Far too many bikes out there with dogmatically setback posts IMHO. I do not have a road or gravel bike with any setback posts at this time.

YMMV and all that. GLWFit.
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  #27  
Old 10-04-2017, 08:58 PM
Clean39T Clean39T is offline
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So confused by fitting myself

https://youtu.be/AqOSZSEz5IA

Little video - feedback welcome - first time on the rollers for a few months, so go easy.

Zero setback post, 130 x -17 stem.
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  #28  
Old 10-04-2017, 09:58 PM
Andy sti Andy sti is offline
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I think your seat is too high and set back too far. Pedal stroke looks really uncomfortable.
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  #29  
Old 10-04-2017, 10:34 PM
Clean39T Clean39T is offline
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So confused by fitting myself

Quote:
Originally Posted by Andy sti View Post
I think your seat is too high and set back too far. Pedal stroke looks really uncomfortable.

Part of the choppy stroke is the rollers. But saddle height could be a thing - what makes you say the setback looks too far? Genuinely curious...only way to learn.
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  #30  
Old 10-04-2017, 11:30 PM
11.4 11.4 is offline
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You're just tense on the rollers. Ride the for a couple hours a day for a couple days and do another video. Higher cadence.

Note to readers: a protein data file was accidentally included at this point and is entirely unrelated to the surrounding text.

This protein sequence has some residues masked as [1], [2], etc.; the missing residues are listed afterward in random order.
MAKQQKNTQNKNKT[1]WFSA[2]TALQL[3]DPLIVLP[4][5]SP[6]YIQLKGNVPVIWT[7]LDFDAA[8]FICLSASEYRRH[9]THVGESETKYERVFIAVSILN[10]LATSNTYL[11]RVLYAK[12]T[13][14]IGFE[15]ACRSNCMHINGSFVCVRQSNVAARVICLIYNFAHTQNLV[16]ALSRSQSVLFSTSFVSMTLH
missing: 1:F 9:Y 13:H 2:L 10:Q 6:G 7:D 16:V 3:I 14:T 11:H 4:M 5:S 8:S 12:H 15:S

Your position is generally not optimal, but you could be bending your elbows a bit more, lowering your shoulder and neck more, increasing rotation in your hips a bit. You're fighting your own body most of the way so I don't think anyone could make out what might actually be adjusted on the bike.

We could all give you comments on how you should look, but that would be like the old 1950s Italian CONI manuals that prescribed specific fit and positioning based pretty much on how Fausto Coppi looked on his bike. Scarcely scientific or efficient. It blighted development of riding ergonomics and bike positioning for almost fifty years. So I wouldn't solicit "you need a shorter stem" or "raise your saddle" or "you need to move your cleats" comments at this point. Sure, you could possibly improve on one or two of those but you need to work out your own positioning first. There's no magic bullet or instant solution. You don't typically get a good position going until you've put X miles on the bike and stretched and worked out and done all the things you need to get really comfortable on the bike (whether rollers or road). Then it makes more sense to start tweaking hardware. If I were starting you off right now by tweaking hardware, you'd end up buying about four bikes' worth of stems, bars, saddles, crank arms, and everything else. Again, work your own body out first, at least to a better degree than it is right now, and once you really know it's where you want it, it'll be easy to tell what on your equipment is working or not.